While the humor is very much slapstick and Hogans Heroes’esque at times, I was surprised at how much menace and darkness was peaking around the corners of those comedic moments as well. You’re chuckling and laughing at the bumbling Nazi personas that we like to poke fun at, but there is a bite and bit of darkness behind each and every joke. Almost as if Takia is loathe to fully have fun with the Nazi’s efforts to create blind nationalism, but rather keep a certain amount of realism embedded in the film. A sort of fail safe so as not to delve too far in farcical humor, and lose sight of the seriousness of the situation.


Rated PG-13 for mature thematic content, some disturbing images, violence, and language

4K Video: :4.5stars: Video: :4.5stars:
Much like Ford v Ferrari, Jojo Rabbit is derived from a 2K master that was sourced from Arri Alexa cameras. And much like Ford v Ferrari could be fooled into believe that the master was a 4K one, as the transfer is incredible. The textural details and nuances of the 4K UHD disc is easily noticeable, especially when Jojo is bounding through the woods and you’re privy to all of the bits of dirt and forest debris that litters the landscape. Close up shots are sumptuously detailed, and while the interior of the Betlzer home is intentionally dreamy and sort of soft, you can still see copious amounts of details everywhere. The black levels are perfect almost, with deep inky shadows, tons of shadow details, and only small hints of black crush to keep it from perfection.

Audio: :4.5stars:
The film showcases a VERY solid 5.1 DTS-HD MA track that is shared on both the Blu-ray disc and the 4K UHD disc, and is more than bombastic enough for my tastes. The film takes place out of doors many times, where there are sounds of explosions, gunfire, and roaring automobiles to flesh out the surrounds and low end frequencies, but the track is also very quiet and laid back during Jojo’s interactions with Elsa. The quiet spots are not overly long though, and the more exuberant aspects of the track come and go pleasantly, especially the score that hums with spice and energy. Dialog is still crisp and clean though, with no signs of level imbalance or crushed dynamics at all. A great sounding track for sure.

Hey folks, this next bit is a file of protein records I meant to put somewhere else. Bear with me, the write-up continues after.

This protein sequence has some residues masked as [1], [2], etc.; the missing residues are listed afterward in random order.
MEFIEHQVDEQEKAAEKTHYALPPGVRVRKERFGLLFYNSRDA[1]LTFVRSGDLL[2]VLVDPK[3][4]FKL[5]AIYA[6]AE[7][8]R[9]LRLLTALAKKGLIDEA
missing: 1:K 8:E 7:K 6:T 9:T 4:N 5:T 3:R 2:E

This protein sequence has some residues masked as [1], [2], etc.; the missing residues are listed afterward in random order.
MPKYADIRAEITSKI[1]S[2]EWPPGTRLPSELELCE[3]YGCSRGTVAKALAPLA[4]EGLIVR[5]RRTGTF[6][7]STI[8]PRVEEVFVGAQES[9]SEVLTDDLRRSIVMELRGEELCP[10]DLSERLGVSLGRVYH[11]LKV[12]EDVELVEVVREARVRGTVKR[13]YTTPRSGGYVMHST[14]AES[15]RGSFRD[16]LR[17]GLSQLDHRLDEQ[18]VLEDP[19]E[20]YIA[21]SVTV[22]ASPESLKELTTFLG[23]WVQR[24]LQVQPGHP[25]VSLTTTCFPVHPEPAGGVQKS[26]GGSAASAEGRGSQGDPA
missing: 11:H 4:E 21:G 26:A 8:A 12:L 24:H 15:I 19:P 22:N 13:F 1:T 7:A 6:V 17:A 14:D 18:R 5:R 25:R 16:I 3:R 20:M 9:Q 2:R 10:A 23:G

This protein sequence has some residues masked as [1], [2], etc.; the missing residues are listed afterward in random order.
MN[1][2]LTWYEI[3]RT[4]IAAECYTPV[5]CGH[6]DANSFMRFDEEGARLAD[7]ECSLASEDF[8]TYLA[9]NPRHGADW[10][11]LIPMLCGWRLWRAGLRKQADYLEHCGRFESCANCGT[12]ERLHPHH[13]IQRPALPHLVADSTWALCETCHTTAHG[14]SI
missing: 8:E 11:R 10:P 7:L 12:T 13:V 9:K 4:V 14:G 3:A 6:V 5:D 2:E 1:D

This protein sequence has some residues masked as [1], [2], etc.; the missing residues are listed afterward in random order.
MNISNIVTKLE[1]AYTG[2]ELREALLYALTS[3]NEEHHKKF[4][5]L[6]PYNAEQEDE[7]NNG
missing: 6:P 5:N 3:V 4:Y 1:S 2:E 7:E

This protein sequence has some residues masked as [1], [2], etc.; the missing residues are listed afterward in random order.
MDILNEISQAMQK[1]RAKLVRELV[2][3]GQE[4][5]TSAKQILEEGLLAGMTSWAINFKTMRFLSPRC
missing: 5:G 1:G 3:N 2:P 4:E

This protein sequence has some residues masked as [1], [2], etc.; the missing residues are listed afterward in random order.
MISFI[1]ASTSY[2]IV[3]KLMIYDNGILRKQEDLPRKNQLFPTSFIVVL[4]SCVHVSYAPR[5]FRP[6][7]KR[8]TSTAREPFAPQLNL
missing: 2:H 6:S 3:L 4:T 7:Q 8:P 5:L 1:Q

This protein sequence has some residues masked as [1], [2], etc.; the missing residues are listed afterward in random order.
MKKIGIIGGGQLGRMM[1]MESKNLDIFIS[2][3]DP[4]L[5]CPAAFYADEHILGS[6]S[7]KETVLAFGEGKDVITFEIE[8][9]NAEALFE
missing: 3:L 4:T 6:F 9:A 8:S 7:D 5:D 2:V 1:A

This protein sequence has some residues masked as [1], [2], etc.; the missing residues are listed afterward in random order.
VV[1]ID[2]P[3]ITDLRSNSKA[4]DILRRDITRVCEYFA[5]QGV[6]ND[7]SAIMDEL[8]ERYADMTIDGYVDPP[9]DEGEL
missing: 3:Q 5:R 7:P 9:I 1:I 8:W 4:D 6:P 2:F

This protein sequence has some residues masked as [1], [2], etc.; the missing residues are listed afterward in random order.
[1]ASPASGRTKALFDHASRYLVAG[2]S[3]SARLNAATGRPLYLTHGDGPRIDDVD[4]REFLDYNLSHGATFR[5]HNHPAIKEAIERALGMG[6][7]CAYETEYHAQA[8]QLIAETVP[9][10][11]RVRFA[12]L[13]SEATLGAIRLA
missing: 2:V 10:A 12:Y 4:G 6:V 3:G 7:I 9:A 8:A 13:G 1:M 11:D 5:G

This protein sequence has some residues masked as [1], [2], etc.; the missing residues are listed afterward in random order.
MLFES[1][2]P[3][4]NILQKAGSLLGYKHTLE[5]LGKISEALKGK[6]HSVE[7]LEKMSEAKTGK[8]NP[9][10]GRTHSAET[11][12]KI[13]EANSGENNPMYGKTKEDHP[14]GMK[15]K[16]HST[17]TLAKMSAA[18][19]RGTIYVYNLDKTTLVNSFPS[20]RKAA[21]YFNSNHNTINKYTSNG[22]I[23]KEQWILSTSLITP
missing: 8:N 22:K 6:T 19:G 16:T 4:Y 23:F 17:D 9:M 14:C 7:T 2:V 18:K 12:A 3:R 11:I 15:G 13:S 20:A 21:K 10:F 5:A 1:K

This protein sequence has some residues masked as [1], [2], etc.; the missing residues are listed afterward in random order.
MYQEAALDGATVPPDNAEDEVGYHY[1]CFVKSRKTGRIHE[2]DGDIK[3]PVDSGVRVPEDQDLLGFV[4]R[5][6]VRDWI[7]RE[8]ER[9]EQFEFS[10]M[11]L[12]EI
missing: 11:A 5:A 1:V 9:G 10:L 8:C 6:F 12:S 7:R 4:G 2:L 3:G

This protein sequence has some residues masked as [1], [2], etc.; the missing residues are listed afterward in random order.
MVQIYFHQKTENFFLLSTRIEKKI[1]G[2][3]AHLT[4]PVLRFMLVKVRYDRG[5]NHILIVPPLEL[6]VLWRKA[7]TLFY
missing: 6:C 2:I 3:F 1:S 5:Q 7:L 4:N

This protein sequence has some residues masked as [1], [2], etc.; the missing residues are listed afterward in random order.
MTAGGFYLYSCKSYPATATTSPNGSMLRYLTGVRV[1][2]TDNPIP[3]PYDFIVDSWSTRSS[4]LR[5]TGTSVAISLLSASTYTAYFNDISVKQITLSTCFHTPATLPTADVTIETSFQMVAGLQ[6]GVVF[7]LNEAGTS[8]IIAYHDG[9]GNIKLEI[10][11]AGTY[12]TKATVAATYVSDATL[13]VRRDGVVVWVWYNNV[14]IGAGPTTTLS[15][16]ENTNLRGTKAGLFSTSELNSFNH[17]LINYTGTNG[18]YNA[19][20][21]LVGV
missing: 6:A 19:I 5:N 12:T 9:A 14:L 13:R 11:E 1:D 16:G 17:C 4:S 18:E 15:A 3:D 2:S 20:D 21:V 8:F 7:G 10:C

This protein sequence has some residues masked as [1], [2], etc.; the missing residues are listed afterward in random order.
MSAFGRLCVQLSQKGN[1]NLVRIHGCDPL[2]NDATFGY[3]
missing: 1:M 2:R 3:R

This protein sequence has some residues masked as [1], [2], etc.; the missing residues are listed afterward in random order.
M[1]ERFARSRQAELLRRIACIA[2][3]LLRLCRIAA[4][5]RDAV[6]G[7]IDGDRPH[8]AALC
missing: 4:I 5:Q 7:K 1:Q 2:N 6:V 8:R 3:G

Extras: :2stars:
• Deleted Scenes:
-- "Imaginary Göring"
-- "Little Piggies"
-- "Adolf Dies Again"
• Outtakes
• Inside Jojo Rabbit
• Audio Commentary by Taika Waititi
• Theatrical Trailer
• Teaser Trailer

Final Score: :4stars:

I really enjoyed Jojo Rabbit more than I thought I would. I’m a HUUUUUUUUGE fan of Taika in films like What We Do in the Shadows and his show Flight of the Concord, but lacking Jermaine Clement and being totally on his own, I wasn’t sure what to make of the trailer. All in all, it’s surprisingly funny film, and one that doesn’t try to alienate part of the audience in these politically charged times (with a call to more nationalistic standards from the Red part of American politics being criticized by the left, and the rabid left using the call of “Nazis” in place of republicans, I was afraid this would become one of those films where only half of the political spectrum would enjoy it). Instead it’s a very balanced film that decries blatant blind nationalism, and takes a look at a black spot in world history through a humorous lens. The 4K UHD disc is stunning to behold, and despite the same lackluster extras found on the Blu-ray, is still well worth checking out as the film and audio/video specs are excellent. Great Watch.

Technical Specifications:

Starring: Taika Waititi, Roman Griffin Davis, Thomas McKenzie, Scarlett Johansson, Sam Rockwell, Rebel Wilson, Alfie Allen, Stephen Merchant
Directed by: Taika Waititi
Written by: Taika Waititi, Christine Leunens (Novel)
Aspect Ratio: 1.85:1 HEVC
Audio: English: DTS-HD MA 5.1, Spanish, French DD 5.1
Subtitles: English SDH, French, Spanish
Studio: 20th Century Fox
Rated: PG-13
Runtime: 108 Minutes
Blu-ray Release Date: February 18th, 2020

Recommendation: Great watch